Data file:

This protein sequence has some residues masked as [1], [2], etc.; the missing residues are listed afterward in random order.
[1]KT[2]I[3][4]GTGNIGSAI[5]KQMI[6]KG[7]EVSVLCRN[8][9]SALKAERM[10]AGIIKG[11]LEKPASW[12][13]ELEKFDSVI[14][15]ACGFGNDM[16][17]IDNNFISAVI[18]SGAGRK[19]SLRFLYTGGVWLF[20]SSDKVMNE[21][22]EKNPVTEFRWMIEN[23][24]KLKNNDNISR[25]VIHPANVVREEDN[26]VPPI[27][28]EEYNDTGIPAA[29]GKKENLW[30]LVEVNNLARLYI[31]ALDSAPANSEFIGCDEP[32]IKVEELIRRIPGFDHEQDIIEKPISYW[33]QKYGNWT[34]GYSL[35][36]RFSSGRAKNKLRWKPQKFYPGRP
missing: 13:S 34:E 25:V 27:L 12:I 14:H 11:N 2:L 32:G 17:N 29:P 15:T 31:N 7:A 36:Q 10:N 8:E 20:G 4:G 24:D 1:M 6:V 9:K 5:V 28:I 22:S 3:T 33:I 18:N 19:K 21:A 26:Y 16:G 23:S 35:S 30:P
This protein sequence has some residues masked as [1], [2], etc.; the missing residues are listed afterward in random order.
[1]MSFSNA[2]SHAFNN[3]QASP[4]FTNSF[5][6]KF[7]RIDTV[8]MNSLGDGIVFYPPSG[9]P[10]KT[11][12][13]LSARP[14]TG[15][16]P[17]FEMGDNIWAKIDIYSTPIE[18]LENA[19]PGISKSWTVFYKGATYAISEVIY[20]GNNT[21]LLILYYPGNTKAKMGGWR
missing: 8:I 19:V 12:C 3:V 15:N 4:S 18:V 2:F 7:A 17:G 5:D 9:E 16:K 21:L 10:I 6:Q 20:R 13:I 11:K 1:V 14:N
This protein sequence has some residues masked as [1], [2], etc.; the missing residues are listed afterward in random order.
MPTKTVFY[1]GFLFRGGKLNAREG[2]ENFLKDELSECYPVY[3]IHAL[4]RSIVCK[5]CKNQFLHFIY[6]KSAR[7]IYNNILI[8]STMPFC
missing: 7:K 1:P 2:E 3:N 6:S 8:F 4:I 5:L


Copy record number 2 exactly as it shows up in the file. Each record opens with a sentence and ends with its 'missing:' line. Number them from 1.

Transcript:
This protein sequence has some residues masked as [1], [2], etc.; the missing residues are listed afterward in random order.
[1]MSFSNA[2]SHAFNN[3]QASP[4]FTNSF[5][6]KF[7]RIDTV[8]MNSLGDGIVFYPPSG[9]P[10]KT[11][12][13]LSARP[14]TG[15][16]P[17]FEMGDNIWAKIDIYSTPIE[18]LENA[19]PGISKSWTVFYKGATYAISEVIY[20]GNNT[21]LLILYYPGNTKAKMGGWR
missing: 8:I 19:V 12:C 3:V 15:N 4:S 18:V 2:F 7:A 17:G 5:D 9:E 16:K 21:L 10:I 6:Q 20:R 13:I 11:K 1:V 14:N